The Minnesota Supreme Court recently ruled that there was no constitutional violation when police officer searched a woman’s purse inside a car. In State of Minnesota v. Amber Kay Barrow, filed May 3, the court concluded that the search was lawful under the automobile exception to the Fourth Amendment’s warrant requirement.
Although the U.S. Supreme Court has held a search of a purse valid under the automobile exception, the Minnesota Supreme Court had not previously considered the application of the automobile exception to the search of a purse.
Barrow was a passenger in a vehicle stopped by law enforcement for lane change violations. After smelling marijuana, the officer asked Barrow and the driver to leave the car. She took her purse with her as she left the car, but an officer told her to place it on the trunk of the car. The officer then placed the purse back into the car.
The car was searched by law enforcement without a warrant. Upon searching the purse, the officer discovered Clonazepam, a controlled substance for which Barrow did not have a prescription. Barrow was convicted of fifth-degree possession of a controlled substance.
Barrow had moved to suppress the evidence from the search of her purse, alleging that the automobile exception to the Fourth Amendment’s search warrant did not apply. Abigail Rankin, assistant public defender, stated, “The automobile exception was not intended to create a sort of carte blanche for government intrusion.”
Elizabeth Bentley, director of the Civil Rights Appellate Clinic at University of Minnesota Law School, represents the ACLU and ACLU of Minnesota, who appeared as amici curiae in the case. Bentley described why the ACLU became involved.
“This case involves the personal privacy and dignity of Minnesotans, and in particular Minnesotans who identify as women or who carry a purse. The court held that the Fourth Amendment does not protect against a warrantless search of a person’s purse that is carried out of a car during a traffic stop, so long as the officers have authority to search the car,” Bentley explained.
While the state argued that the purse was a container within the car when probable cause to search arose, Barrow maintained that her purse was instead an extension of her person. Pointing to the 1996 case State v. Wynne, Barrow argued that a purse on one’s shoulder is included within the concept of one’s person. In that case, the police had a premises warrant that did not authorize the search of a person. When the officers searched her purse, they found illegal drugs. The Minnesota Supreme Court determined that the purse search was unconstitutional.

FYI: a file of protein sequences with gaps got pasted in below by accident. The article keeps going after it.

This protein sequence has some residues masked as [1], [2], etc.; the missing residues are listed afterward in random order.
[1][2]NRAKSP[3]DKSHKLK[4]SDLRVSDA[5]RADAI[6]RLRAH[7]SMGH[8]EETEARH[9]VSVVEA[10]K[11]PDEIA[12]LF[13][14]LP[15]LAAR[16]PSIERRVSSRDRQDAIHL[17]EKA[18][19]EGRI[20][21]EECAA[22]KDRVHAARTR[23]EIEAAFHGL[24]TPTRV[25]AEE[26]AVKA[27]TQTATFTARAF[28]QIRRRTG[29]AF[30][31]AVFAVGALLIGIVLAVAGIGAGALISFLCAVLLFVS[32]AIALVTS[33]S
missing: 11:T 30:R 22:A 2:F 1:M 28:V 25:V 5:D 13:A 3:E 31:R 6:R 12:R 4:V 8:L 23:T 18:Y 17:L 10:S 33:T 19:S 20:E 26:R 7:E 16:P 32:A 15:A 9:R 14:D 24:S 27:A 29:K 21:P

“Barrow and amici’s definitions of a ‘purse’ would sweep much more broadly than that handbag Barrow was carrying,” the court wrote. Barrow defined a purse as a “bag used to contain personal effects and closely carried, regardless of the gender of its wearer or the style of the bag.” “[M]any bags could be considered ‘purses,’ such as backpacks, fanny packs, briefcases, and duffle bags,” the court explained.
River Thelen, assistant Stearns County attorney, represented the state. “Because of the transitory nature of automobiles, and the transitory nature of containers within those automobiles, a bright-line rule is necessary here. Otherwise, any exception would be unworkable, and might essentially swallow the exception.”
Barrow also argued that, by allowing searches of worn purses under the automobile exception, gender inequality would be perpetuated since women disproportionately wear purses. But the court was unconvinced given Barrow’s expansive definition of ‘purse.’ “Her argument, therefore, does not eliminate the gender inequality she perceives would exist if ‘purses’ were not treated like one’s person for purposes of the automobile exception,” the court explained.
Although the court found that the search was lawful under the U.S. Constitution, at least two justices indicated that the outcome might have been different if an independent state constitutional claim had been raised.
”A concurrence by Justice [Margaret] Chutich, joined by Justice [Paul] Thissen, explained how the Minnesota Constitution at times offers broader protection than the Fourth Amendment, and the concurrence expressed a hesitancy — as a matter of state constitutional law — to expand the automobile exception to the warrant requirement to these circumstances, especially given the personal nature of a purse,” Bentley said.
“In Minnesota, the Fourth Amendment does not prohibit the government from searching a purse that is in a car, so long as they have reasonable suspicion to search the car, even if the person carries their purse with them after exiting the vehicle. It is still an outstanding question whether that same search violates the Minnesota Constitution,” Bentley maintained.